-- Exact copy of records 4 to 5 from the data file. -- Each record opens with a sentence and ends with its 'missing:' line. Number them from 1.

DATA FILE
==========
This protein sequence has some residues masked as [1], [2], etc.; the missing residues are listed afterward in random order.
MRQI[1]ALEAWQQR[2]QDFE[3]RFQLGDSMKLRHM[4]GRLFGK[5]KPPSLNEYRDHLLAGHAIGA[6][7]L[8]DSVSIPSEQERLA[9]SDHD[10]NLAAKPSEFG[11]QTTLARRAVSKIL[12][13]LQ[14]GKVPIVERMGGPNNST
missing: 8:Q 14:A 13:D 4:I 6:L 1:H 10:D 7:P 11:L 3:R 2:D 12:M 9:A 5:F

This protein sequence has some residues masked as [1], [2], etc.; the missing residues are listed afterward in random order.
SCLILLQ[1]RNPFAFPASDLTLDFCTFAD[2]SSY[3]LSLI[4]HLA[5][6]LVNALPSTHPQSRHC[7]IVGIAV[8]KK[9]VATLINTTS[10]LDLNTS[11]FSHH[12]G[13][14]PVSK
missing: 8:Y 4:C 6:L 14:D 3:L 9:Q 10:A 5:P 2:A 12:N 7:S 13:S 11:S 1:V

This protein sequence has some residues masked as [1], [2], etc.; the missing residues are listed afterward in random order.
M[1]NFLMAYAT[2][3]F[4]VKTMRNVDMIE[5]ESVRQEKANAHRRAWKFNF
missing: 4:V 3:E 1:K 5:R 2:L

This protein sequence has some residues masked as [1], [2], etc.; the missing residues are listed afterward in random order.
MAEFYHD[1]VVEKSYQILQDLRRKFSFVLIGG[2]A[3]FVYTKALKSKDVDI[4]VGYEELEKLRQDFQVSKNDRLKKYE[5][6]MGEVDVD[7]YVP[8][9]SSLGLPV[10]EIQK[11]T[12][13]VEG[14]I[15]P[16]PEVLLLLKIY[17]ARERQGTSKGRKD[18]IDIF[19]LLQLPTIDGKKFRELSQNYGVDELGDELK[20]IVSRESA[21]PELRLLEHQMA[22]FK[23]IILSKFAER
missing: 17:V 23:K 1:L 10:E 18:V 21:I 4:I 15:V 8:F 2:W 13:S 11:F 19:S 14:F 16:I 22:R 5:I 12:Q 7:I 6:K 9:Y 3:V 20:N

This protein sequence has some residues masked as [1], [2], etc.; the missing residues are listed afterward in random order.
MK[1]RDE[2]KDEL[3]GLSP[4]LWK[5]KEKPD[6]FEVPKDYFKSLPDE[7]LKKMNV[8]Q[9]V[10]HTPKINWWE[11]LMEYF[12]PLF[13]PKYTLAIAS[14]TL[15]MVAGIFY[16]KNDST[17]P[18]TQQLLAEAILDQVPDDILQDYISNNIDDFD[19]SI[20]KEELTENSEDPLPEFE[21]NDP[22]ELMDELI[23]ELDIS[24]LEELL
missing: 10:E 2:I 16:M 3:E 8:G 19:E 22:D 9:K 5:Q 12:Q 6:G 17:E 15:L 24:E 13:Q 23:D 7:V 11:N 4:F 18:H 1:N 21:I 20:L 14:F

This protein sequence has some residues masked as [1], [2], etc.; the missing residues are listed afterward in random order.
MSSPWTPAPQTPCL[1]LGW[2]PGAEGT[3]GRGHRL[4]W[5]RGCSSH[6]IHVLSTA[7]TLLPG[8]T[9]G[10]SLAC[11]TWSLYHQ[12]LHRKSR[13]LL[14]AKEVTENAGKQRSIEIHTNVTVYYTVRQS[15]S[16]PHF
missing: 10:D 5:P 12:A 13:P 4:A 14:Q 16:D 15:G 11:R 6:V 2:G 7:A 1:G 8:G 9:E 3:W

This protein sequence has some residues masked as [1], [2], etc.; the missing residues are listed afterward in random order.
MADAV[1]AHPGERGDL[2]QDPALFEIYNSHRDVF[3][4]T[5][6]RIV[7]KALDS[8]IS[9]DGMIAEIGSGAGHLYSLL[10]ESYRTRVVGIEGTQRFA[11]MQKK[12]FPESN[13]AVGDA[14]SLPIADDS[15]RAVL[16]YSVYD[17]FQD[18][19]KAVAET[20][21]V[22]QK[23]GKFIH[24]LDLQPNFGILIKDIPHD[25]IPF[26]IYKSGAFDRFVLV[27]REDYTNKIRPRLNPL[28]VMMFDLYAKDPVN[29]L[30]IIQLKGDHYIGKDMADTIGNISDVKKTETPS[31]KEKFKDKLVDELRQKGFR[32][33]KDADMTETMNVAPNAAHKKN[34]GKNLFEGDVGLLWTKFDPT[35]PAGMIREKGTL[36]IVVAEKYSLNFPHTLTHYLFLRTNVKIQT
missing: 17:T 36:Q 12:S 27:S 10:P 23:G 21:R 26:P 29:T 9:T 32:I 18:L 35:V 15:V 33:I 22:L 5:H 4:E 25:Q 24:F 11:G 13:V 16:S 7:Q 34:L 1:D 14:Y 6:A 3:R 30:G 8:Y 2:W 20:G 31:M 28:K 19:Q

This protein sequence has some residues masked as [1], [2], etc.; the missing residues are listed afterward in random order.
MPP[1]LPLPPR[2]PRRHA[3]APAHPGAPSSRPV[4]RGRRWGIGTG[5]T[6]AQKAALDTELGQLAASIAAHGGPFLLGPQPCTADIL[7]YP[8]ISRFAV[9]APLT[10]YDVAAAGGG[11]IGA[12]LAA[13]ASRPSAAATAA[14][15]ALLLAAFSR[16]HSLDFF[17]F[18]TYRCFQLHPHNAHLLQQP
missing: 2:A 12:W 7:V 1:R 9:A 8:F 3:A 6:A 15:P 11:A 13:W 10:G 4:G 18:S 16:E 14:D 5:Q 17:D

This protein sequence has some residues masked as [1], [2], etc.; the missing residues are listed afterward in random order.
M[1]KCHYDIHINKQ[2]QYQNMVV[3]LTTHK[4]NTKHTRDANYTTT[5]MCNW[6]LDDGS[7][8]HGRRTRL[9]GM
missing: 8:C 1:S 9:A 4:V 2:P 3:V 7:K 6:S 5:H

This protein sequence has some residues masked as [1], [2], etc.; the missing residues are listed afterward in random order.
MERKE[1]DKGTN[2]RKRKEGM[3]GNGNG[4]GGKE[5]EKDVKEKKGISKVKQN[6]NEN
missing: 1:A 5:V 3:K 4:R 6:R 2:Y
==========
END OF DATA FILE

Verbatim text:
This protein sequence has some residues masked as [1], [2], etc.; the missing residues are listed afterward in random order.
MAEFYHD[1]VVEKSYQILQDLRRKFSFVLIGG[2]A[3]FVYTKALKSKDVDI[4]VGYEELEKLRQDFQVSKNDRLKKYE[5][6]MGEVDVD[7]YVP[8][9]SSLGLPV[10]EIQK[11]T[12][13]VEG[14]I[15]P[16]PEVLLLLKIY[17]ARERQGTSKGRKD[18]IDIF[19]LLQLPTIDGKKFRELSQNYGVDELGDELK[20]IVSRESA[21]PELRLLEHQMA[22]FK[23]IILSKFAER
missing: 17:V 23:K 1:L 10:E 18:V 21:I 4:I 15:V 8:F 2:W 13:S 11:F 19:S 14:F 16:I 22:R 5:I 12:Q 7:I 6:K 9:Y 3:V 20:N

This protein sequence has some residues masked as [1], [2], etc.; the missing residues are listed afterward in random order.
MK[1]RDE[2]KDEL[3]GLSP[4]LWK[5]KEKPD[6]FEVPKDYFKSLPDE[7]LKKMNV[8]Q[9]V[10]HTPKINWWE[11]LMEYF[12]PLF[13]PKYTLAIAS[14]TL[15]MVAGIFY[16]KNDST[17]P[18]TQQLLAEAILDQVPDDILQDYISNNIDDFD[19]SI[20]KEELTENSEDPLPEFE[21]NDP[22]ELMDELI[23]ELDIS[24]LEELL
missing: 10:E 2:I 16:M 3:E 8:G 19:E 22:D 9:K 5:Q 12:Q 6:G 17:E 15:L 24:E 13:Q 23:D 7:V 11:N 4:F 18:H 1:N 21:I 20:L 14:F